Like you, I used to use a Muji planner – they’re great, being cheap as heck and aesthetically pleasant in its classic minimalist way, and I’m very inclined to use pen and paper all the time. I also say “used to” because I’ve actually been using Wunderlist this semester instead. I started using Wunderlist a semester ago, because I needed to plan my packing list and todos while on exchange, and I thought it was very cool to be able to have it on mobile to use it on the go – I can just strike something out the moment I’ve done it.

    Something that bothers me is that while having very simple and easy-to-use interface, Things isn’t the most aesthetically pleasing app out there. The greys and the blues bore me and makes the planning of the todo list (and the carrying out of the todos themselves) a dreaded chore. I would actually greatly prefer something that makes me look forward to logging in to see the endless amounts of tasks that I have to clear – such as the app Quest, that gamifies todo lists. The price point of Quest is also only one-fifth of that of Things, but in knowing that I’ll get so much more entertainment and motivation to continue, I feel much more compelled to purchase that app instead.

    I’m guessing Things has its own consumer base and these users are likely loyalists – but whether or not they will stay/whether new users will choose to come onboard in the face of all the competition remains unseen.

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    1. Hi five for the Muji planner!

      Yes I’ve used Wunderlist in a previous semester before and found that it’s really convenient to use given the way it helps us organize our different categories of tasks. (Like by grouping them in different modules and projects) Also if there’s a need for mobility then of course an app would definitely be the way to go! Imagine writing a todo item on pen and paper while walking around on foreign lands. :O

      I think the main reason why todo apps are not needed is still because of the ‘overkill factor’. The ultimate goal of having a todo list, for me personally, is to keep focused and get things done. Weed out what’s not important and zoom in on the urgent tasks we have at hand right now. Gamification may sound like a good idea but I’m not sure if people will end up focusing more on the game aspect of a todo list rather than their actual task itself. I’m not very sure about that. 😛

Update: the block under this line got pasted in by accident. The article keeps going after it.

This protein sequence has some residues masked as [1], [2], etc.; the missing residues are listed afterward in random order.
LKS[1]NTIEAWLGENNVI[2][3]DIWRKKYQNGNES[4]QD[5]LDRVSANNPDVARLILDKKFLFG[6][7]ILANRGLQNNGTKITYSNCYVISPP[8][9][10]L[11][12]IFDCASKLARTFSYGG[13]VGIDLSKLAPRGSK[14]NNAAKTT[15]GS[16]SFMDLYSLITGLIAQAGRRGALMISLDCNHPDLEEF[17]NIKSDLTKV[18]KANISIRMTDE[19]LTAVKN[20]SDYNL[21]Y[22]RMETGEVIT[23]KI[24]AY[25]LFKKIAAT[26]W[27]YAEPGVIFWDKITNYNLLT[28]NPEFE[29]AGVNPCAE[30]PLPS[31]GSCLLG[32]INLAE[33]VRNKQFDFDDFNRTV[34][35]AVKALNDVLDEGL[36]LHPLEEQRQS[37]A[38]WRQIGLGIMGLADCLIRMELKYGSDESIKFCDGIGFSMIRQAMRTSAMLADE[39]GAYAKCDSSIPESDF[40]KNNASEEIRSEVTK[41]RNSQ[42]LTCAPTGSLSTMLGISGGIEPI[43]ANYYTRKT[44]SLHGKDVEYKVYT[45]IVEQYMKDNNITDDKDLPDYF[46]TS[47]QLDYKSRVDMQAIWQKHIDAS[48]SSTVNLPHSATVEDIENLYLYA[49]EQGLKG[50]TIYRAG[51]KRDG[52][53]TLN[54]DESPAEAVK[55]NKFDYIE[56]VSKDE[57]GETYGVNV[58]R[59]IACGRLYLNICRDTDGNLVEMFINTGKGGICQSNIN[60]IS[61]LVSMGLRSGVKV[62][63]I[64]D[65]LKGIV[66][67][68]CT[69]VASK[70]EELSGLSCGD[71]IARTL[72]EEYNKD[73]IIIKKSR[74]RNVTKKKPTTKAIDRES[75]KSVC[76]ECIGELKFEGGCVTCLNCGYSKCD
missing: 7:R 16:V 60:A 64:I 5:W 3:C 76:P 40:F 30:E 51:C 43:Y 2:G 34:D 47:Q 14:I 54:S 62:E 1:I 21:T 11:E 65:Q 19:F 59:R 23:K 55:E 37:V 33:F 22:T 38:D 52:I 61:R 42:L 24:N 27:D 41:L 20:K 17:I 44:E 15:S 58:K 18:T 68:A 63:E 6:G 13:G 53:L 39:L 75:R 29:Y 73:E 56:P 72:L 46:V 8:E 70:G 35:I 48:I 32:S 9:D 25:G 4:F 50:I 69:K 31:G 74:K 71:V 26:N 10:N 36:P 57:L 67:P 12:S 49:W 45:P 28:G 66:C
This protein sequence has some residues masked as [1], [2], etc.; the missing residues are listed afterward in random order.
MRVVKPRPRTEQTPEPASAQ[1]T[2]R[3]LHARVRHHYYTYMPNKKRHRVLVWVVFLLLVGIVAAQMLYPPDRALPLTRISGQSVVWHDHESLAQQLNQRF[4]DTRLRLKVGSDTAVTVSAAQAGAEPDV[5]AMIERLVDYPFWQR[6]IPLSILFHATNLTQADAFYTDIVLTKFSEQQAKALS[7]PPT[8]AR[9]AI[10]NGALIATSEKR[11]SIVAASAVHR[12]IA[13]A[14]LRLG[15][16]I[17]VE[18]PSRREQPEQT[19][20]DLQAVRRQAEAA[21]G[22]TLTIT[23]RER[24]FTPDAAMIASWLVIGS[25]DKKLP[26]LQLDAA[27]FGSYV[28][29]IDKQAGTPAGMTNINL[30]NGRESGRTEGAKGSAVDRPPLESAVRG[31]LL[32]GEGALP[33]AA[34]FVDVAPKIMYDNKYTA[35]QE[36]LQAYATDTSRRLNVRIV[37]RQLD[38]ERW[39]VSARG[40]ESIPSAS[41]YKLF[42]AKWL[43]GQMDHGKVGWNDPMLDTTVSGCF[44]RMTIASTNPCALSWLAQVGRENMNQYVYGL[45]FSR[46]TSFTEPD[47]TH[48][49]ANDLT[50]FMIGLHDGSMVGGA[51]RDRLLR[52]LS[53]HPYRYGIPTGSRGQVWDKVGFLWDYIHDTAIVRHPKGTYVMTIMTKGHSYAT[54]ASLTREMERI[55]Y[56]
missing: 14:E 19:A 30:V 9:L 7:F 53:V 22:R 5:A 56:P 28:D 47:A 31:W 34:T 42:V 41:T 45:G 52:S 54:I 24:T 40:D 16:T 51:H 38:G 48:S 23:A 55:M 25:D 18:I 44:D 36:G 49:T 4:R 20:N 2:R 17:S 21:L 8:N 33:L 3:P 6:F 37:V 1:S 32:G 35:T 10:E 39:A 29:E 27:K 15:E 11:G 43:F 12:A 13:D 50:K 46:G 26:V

Still, we can all agree that Things has a really high price point among all the other todo list apps. Totally agree with your view about purchasing Quest instead of Things. 🙂

      Cheers, and all the best for the final two assignments!

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  2. Hi Bili,

    I fully agree with your point about Things being overpriced. It’s $49.99 on the Mac App Store: https://itunes.apple.com/us/app/things/id407951449

    To me, that’s actually quite a feat, to be able to make a relatively simple product and yet sell it at such exorbitant prices. Other than that, I’m also pretty amazed by the people who actually buy it at that price. I guess ultimately, people are irrational when it comes to the pricing of products. $10 is actually just 2 McSpicy meals. :p

    I think one learning point about this is that making a great product (clean and efficient UI, simple) will increase the likelihood of your app being able to attract users who want to use it everyday and don’t mind paying you for the effort you’ve put in.